Deri’s return

Deri’s seemingly exasperated departure from politics and his non-too-surprising about-turn a mere few days later befits a burlesque skit.

Aryeh Deri
It is hard to decide whether to weep for our political system or be amused by the Arye Deri farce.
The Shas leader’s most recent antics eclipse all his previous shenanigans (which were nothing to scoff at either).
Deri’s seemingly exasperated departure from politics and his non-too-surprising about-turn a mere few days later befits a burlesque skit.
There is no telling whether his performance will pass muster with the voters of Shas, a party with its own unique system of logic. But in the broader Israeli context, what is not preventable by strict legalistic criteria need not be acceptable by civic standards.
According to the letter of the law, there is nothing wrong with Deri’s latest stunt. The new twist in the sleazy plot began with his great show of taking offense when a video of the late Shas mentor Rabbi Ovadia Yosef surfaced. There Yosef is heard warning the party about the electoral consequences of “taking back a thief. Why take back a bribe-taker?” he asks.
Deri sulked but convinced nobody. It was a foregone conclusion that he would be back in no time, that he had instructed the current Shas mentors to order him back and that he would dutifully and humbly obey their command.
Deri’s crass manipulation came replete with tormented expressions and despondent utterances, familiar from previous escapades.
Several days after he resigned as party chairman, Deri announced, “Whoever doesn’t change his mind is an ass.”
It is not the first time he vowed to stay out of politics only to change his mind.
When he was released from prison in 2002 – after serving two years for bribe-taking and breach of trust – the former minister and power broker announced melodramatically that he had lost all interest in the political maneuvering at which he was a past master.
Henceforth, he proclaimed, he would stoically and altruistically focus on his spiritual side. Any celebrity status would be that of the agonized religious figure.
Indeed, for a while, Deri’s outward demeanor was that of an introspective, sorrowful, almost contrite man.
But not for long.
Just one year later, in 2003, Deri, still sounding chastened, announced that he might seek his political fortunes again after all, ostensibly at the insistence of entreating adherents who complained that his absence created a vacuum he must fill. Yet the crowds who saw him off to prison failed to clamor for his comeback.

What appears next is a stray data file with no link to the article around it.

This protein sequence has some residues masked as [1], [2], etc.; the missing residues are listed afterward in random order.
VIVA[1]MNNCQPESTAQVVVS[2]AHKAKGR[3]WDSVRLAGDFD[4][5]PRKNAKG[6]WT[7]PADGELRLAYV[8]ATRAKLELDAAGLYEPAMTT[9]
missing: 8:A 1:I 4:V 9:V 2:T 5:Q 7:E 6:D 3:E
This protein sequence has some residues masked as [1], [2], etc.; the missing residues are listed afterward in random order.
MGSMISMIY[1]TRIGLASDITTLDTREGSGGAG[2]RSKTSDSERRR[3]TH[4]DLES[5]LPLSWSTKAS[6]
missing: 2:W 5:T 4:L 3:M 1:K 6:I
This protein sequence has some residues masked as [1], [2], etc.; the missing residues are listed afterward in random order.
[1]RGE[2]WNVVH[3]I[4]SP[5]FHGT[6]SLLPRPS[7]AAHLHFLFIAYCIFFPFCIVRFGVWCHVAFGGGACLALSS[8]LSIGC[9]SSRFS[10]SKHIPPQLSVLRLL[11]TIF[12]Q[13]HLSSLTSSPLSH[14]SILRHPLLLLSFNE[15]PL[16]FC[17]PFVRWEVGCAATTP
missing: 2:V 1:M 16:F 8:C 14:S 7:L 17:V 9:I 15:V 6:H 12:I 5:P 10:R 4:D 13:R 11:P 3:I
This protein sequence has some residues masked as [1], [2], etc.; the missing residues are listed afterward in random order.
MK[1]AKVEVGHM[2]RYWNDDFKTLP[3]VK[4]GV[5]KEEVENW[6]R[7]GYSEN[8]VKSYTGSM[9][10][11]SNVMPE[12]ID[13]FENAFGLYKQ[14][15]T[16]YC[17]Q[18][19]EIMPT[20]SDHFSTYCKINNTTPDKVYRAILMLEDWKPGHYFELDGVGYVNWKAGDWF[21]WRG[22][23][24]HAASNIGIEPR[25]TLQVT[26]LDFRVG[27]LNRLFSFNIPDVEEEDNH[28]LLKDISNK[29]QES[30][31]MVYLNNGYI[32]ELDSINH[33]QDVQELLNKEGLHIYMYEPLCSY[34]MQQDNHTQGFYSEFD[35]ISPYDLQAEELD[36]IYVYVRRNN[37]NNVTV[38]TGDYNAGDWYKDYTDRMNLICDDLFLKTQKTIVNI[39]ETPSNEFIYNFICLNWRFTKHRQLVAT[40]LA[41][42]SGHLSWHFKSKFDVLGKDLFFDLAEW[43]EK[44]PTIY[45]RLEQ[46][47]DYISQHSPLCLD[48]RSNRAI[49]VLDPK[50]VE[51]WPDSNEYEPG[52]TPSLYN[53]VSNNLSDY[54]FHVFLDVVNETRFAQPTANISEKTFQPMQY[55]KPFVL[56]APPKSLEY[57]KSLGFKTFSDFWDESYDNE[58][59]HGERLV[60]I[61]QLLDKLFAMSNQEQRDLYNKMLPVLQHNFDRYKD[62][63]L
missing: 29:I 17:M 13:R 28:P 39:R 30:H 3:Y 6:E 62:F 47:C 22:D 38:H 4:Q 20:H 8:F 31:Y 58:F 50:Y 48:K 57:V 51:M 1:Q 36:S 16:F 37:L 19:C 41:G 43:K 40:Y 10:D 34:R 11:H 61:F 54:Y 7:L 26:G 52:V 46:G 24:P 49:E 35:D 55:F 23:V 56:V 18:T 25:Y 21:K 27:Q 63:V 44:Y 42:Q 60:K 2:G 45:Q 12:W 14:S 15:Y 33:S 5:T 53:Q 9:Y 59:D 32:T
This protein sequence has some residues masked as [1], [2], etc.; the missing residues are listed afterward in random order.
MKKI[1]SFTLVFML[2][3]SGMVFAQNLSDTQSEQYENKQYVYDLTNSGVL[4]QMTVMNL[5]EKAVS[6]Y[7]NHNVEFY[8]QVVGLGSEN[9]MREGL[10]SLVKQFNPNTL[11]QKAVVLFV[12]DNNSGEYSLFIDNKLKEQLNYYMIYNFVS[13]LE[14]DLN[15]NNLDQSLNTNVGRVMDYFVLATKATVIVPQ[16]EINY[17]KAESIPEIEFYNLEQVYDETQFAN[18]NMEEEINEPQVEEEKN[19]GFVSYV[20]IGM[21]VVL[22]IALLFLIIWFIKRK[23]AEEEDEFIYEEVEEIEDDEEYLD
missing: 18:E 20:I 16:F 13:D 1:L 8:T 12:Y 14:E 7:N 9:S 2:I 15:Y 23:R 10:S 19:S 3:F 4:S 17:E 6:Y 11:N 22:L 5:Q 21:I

Deri tried to run for the Jerusalem mayoralty in 2008, claiming that the moral turpitude imposed on him as part of his conviction, and which prevented him from holding elected office, had expired six years after his release. The courts ruled that the countdown began the day his full term would have ended – were it not for time off for good behavior.
Following that Deri took yet another stab at politics, thereby ripping off once and for all the mask of a sainted martyr and overnight ascetic. That was when he began his campaign to retake control Shas.
All this reveals a man who, his meek pose notwithstanding, could not wait to reappear on center stage.
There is clearly a problem with Deri’s concept of veracity, not only with his past criminality.
The Israeli body politic owes a great debt of gratitude to the politicians who after the last election blocked his co-option into the governing coalition. Deri in 2013 spared no effort to upgrade his comeback into a clout-laden ministerial appointment. He could well have had a crucial say once more about who formed the government and which policies it pursued.
There is no guarantee that coalition-formation machinations after the upcoming election will not pave his way back to executive power.
Foremost, obviously, Deri should be rejected on cogent moral grounds by his own former disciples. That would be the decisive cap to his sordid political saga.
Failing that, however, in the long run Israel’s democracy could greatly benefit from legislation to permanently preempt the return to the Knesset or to ministerial office of any convict, especially one who bears the stigma of moral turpitude.